Hakujitsumu is notable also as the very first sex film to fall victim to Japanese censorship. As most exploitation connoisseurs know, the Japanese have no issue allowing all manner of twisted perversions and oddball fetishes to pass into their popular entertainment, but for the longest time had a law forbidding showing genitalia or even pubic hair  That began right here when a brief glimpse of down-there-hair was censored with a white dot. For decades afterward, filmmakers had two options in regard to full frontal nudity: either film it as they wanted and have the censors either pixilate or fog out the offending areas, or try to shoot around it. Numerous films opted for the latter but then tried to make up for that by showing basically everything but the private parts and / or upping the perversion to insane levels.






Takechi followed this success up with Kōkeimu (or, "Dreams of the Red Chamber") the same year, which was attacked by the censors, stripped of over 20 percent of footage and made incoherent in the process (the removed footage has since been lost). The following year, he made the highly-political Kuroi yuki ("Black Snow," 1965), which stirred up a ton of controversy in its homeland after Takechi was arrested and tried on obscenity charges, which were later dropped after other artists came to his defense. Takechi would continue to make sporadic pink films through the late 60s, disappeared for much of the 70s and reemerged in 1981 with a more explicit remake of Hakujitsumu, which became the first theatrical release in Japan with hardcore sex. His final film; also blending graphic sex with horror, was yet another partial remake: Hakujitsumu 2 (called either "Captured for Sex" or "Daydream 2" in the U.S.); which was his final film. He passed away in 1988, but certainly left an indelible mark on Japanese cinema while he was around.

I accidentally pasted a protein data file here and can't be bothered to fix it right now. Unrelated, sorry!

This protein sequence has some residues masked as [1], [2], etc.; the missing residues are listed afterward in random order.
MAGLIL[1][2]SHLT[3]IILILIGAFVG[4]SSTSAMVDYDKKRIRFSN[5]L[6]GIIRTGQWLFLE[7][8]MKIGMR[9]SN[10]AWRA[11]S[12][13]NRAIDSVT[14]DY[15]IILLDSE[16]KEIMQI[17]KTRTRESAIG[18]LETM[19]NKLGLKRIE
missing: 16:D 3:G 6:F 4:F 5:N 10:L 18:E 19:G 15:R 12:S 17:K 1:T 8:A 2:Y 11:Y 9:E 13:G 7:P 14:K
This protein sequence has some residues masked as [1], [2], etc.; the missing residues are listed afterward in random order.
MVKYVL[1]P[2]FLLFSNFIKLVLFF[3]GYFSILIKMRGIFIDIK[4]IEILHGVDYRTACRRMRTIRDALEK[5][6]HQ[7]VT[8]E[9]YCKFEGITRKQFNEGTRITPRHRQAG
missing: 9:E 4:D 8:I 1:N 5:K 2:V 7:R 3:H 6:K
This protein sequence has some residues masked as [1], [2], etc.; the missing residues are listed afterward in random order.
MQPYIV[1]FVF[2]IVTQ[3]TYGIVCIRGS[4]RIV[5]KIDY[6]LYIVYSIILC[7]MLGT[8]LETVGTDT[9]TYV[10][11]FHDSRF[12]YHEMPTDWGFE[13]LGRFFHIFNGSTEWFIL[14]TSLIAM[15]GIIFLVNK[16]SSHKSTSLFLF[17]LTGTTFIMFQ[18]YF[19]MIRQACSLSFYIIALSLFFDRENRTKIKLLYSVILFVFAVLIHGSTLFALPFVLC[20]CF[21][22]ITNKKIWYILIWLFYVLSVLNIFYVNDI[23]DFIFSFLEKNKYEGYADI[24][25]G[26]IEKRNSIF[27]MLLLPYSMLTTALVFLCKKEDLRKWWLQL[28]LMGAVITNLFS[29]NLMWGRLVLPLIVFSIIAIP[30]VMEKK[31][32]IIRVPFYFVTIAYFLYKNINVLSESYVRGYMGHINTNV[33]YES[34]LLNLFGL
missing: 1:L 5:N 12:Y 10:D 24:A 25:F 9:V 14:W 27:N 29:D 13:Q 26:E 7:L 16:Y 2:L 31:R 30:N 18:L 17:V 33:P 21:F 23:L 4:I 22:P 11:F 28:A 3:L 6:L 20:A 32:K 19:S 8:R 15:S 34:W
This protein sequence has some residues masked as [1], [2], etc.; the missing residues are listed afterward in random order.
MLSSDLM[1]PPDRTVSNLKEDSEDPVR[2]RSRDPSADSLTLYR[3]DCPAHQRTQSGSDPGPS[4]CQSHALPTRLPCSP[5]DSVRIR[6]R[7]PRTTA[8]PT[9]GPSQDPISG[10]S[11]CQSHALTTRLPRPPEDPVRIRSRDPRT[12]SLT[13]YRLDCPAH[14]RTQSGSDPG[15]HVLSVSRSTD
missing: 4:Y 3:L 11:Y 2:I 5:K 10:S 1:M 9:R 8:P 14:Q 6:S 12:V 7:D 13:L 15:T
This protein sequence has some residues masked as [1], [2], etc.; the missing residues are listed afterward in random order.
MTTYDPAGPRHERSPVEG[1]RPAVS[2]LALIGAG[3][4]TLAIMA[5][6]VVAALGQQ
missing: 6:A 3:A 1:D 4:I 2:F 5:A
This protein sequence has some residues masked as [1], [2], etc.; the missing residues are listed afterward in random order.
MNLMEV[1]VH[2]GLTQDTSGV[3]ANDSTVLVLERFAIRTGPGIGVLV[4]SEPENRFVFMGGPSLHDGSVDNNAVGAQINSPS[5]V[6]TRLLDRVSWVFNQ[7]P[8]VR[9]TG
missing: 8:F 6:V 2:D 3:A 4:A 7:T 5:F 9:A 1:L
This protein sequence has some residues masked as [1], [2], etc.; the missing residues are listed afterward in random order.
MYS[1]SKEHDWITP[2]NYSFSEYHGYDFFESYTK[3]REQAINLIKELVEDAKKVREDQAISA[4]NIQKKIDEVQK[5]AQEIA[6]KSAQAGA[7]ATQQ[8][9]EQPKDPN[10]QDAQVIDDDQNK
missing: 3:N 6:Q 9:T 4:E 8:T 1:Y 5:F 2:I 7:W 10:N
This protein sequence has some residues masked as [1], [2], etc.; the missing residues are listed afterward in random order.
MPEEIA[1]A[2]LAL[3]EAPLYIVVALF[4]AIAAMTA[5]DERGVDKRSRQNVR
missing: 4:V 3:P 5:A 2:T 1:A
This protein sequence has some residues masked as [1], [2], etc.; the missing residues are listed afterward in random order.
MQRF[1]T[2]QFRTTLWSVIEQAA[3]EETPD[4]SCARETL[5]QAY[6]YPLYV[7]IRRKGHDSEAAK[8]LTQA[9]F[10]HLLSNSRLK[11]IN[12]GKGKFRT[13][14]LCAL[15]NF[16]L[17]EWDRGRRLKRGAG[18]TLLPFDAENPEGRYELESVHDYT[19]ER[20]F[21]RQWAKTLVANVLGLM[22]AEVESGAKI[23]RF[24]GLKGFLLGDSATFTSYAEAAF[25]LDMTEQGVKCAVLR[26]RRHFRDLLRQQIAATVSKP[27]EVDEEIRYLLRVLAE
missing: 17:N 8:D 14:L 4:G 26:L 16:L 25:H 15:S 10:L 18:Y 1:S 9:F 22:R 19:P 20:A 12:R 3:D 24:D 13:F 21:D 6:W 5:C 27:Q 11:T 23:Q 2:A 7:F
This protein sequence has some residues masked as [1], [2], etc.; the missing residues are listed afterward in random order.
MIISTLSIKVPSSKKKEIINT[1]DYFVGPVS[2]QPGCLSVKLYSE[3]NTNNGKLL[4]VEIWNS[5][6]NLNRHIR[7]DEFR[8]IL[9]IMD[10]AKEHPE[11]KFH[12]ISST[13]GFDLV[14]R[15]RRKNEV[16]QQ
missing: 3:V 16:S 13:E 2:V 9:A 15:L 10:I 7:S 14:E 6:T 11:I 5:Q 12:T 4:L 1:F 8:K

All of Takechi's Hakujitsumu films were based on a short story (written in 1926) by Jun'ichirô Tanizaki, who supposedly did not like Takechi's adaptation of his work and didn't live to see the others (he died the following year). In 1965, the same story was filmed in South Korea under the title Chunmong ("Empty Dream"). Brief nude scenes (which were removed prior to release) led to the arrest of that film's director, Yu Hyun-Monk, as well.

★★